Coda: The Performance I Can't Forget
Pittsburgh, spring, 1970: a time before the advent of Great Performances, Live from Lincoln Center and the HD phenomenon, when we had to do our homework by wearing the grooves off our LPs as we followed along with the libretto — and a time when an adolescent road trip altered my life forever.
I had entered high school as my handsome jock brother's fat kid brother, but when I was cast as the lead in the fall play, I found that my friends were now upperclassmen, mostly singers and actors. The worlds of Broadway and opera suddenly opened up to me. Among the new friends were a pair of identical twin sisters, seniors Connie and Bonnie Rosenberger, and they were instrumental in my discovery of a lifelong passion.
The twins had unusually mature singing voices. Connie was a mezzo, Bonnie a high soprano (for a party trick, she would hold out her hand and put a flawless high E-flat in it), and they had identical vibratos, so when they sang in harmony, the result was uncanny. The Rosenberger twins introduced me to their heroines, Joan Sutherland and Marilyn Horne, and their enthusiasm was infectious. I went downtown (or "dahntahn," as they say in Pittsburgh) to the National Record Mart and bought The Art of the Prima Donna, The Age of Bel Canto, Souvenir of a Golden Era and Norma, all LP sets featuring Sutherland and/or Horne. I began listening to the Met's Saturday broadcasts.
One day at choir practice, the Rosenberger twins breathlessly announced to me that not only was Norma, starring Joan and Jackie, on the Met's spring tour, but it was playing in Cleveland, virtually next door to Akron, where the girls had an aunt and uncle. Unfortunately, none of us had a driver's license. But our choir had an enthusiastic student teacher, Miss Lundstrum, and as luck would have it, our passion overrode her good sense, and she offered to take us to hear the Friday-night performance if we would pay for her ticket and get parental permission. Those were the days before Visa and Mastercard, so the twins had to wire the $4 per ticket to the Cleveland presenter. After our final Friday classes, we dashed into Miss Lundstrum's boat of a car, pulled out our AAA TripTik, and away we sped into the rainy afternoon. Because of the weather, the way was treacherous, and farther than we had imagined, but we were buoyed by our youthful enthusiasm.
I recently checked my 1970 yearbook from Churchill Area High School, and on page eighty-seven, Connie Rosenberger admonished me to "never forget that we shared the musical happening of the century." Bonnie wrote, "What can I say? Remember Joan and Marilyn, rides to Cleveland, and the time Cuña [we called the twins Cuña and Buña] almost died on the Cleveland Bypass!" (Unlike Miss Lundstrum's, the Rosenberger car didn't have power windows, so Cuña was nearly decapitated at a toll booth when she didn't pull in quickly enough after asking for directions.)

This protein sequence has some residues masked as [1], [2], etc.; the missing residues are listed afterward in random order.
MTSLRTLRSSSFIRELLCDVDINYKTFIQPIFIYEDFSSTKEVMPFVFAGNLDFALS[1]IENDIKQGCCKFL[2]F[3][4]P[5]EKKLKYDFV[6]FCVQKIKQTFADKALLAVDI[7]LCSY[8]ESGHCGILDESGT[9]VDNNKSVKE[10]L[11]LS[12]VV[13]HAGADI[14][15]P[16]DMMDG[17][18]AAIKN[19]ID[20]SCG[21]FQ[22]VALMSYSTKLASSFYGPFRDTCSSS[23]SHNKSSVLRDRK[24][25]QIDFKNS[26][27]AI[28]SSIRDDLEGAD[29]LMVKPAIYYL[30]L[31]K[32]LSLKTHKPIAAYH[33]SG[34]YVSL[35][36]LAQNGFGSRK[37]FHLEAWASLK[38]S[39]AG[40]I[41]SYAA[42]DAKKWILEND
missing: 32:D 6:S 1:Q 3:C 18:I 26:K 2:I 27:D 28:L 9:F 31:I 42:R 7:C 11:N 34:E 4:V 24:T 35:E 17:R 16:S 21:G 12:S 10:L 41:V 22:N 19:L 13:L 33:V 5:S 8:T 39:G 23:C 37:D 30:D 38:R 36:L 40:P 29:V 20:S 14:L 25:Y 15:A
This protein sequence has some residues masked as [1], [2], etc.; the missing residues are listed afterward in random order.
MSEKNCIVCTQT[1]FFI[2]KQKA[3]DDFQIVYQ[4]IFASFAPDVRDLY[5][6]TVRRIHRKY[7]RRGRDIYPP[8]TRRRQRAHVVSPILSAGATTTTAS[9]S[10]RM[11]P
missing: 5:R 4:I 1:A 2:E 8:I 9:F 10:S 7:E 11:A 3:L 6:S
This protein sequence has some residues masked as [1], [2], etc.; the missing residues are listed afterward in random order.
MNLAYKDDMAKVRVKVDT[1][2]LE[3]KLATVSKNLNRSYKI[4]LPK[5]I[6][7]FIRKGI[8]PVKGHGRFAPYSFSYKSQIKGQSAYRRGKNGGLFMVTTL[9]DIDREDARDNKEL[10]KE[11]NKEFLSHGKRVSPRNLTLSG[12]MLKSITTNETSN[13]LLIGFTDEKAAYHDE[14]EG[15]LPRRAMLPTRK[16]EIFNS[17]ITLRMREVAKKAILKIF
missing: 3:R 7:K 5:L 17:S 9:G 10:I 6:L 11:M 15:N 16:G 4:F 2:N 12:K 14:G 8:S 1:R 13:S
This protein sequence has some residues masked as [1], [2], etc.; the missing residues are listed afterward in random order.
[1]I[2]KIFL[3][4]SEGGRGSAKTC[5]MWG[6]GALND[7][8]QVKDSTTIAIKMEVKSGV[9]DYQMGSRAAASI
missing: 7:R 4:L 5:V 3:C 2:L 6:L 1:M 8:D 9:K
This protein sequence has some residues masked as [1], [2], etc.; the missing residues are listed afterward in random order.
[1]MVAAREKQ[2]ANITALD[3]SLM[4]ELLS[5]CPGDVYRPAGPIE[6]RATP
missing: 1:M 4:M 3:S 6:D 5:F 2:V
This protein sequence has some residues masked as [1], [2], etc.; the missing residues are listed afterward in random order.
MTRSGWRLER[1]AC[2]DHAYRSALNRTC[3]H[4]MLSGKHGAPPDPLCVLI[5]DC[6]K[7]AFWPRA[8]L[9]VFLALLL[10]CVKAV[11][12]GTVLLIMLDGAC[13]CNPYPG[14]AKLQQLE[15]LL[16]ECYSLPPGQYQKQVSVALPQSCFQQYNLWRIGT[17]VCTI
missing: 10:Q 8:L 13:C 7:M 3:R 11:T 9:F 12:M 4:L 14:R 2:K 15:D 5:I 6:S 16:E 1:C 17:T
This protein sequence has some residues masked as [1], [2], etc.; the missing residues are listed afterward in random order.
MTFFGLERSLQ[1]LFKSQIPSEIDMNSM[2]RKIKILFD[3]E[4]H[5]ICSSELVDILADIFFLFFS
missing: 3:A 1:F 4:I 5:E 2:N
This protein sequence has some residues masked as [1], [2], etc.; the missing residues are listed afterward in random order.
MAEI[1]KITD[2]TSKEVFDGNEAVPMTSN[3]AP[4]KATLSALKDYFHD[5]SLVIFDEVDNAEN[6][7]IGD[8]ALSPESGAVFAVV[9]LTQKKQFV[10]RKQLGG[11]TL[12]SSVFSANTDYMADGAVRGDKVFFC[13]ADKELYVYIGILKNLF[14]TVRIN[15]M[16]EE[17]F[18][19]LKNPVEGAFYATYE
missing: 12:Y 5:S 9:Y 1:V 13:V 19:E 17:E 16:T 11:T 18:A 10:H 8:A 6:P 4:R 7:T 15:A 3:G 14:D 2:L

We had left barely enough time to get to the venue — not a gorgeous European-style opera palace but the Cleveland Public Auditorium, the same place that many Cleveland sports teams played. Instead of flutes of champagne and tea sandwiches, the concession stand featured soft-serve ice cream, beer and hot dogs. Nothing, however, could diminish the majesty of Bellini's masterpiece or the peak-performance vocal gifts of Sutherland and Horne. I can still remember the thrill I felt as Sutherland made her entrance to the long intro leading into "Sediziose voci." (I had had to look up the word "seditious" months earlier while first listening to the London recording.) She sounded just like she did on the recording — the effortless legato, the evenness of the huge, auditorium-filling voice. I must confess that even in 1970, I was already a high-voice dilettante; Oroveso, and even Pollione, were just filler. We were really waiting for "Oh! rimembranza" — for those two luscious voices that we had only dreamed about to blend into a thrilling unity of sound. Then finally, "Dormono entrambi," and the hit that I had replaced my phonograph needle to endless times, "Mira, o Norma." The Rosenbergers were crying, and Connie dug her nails into my hand so hard that the half-moon indentations lasted through the intermission.
With the bravery of starry-eyed teenage singers, we wended our way to the stage door and waited forever for the ladies to exit. We were so green that we didn't know enough to wait where the rest of the fans were; we were in the parking lot outside the stage door. When Sutherland and Horne finally appeared, we accosted them with arms full of OPERA NEWS, LPs and librettos.
"Miss Horne, you are the most amazing mezzo-soprano in the world!"
"Who's a mezzo?"
"Of course, I mean contralto."
"Well, whatever you are, you're just wonderful!"
I hadn't spoken to either of the twins for about thirty years. Bonnie stopped singing professionally in 1979, and Connie made the transition to soprano and continued to sing in the Pittsburgh area for a while. Now they are both living in southern Florida. I tracked them down and scheduled a conference call for a couple of days later, and I'm happy to report that the years fell away in moments as we relived our trip. For each of us, even after decades of satisfying operagoing, nothing has come close to the Met's 1970 tour performance of Norma at a Cleveland hockey rink — the first opera I ever attended.
SCOTT BARNES is an acting coach and auditions strategist for opera singers in New York and internationally.
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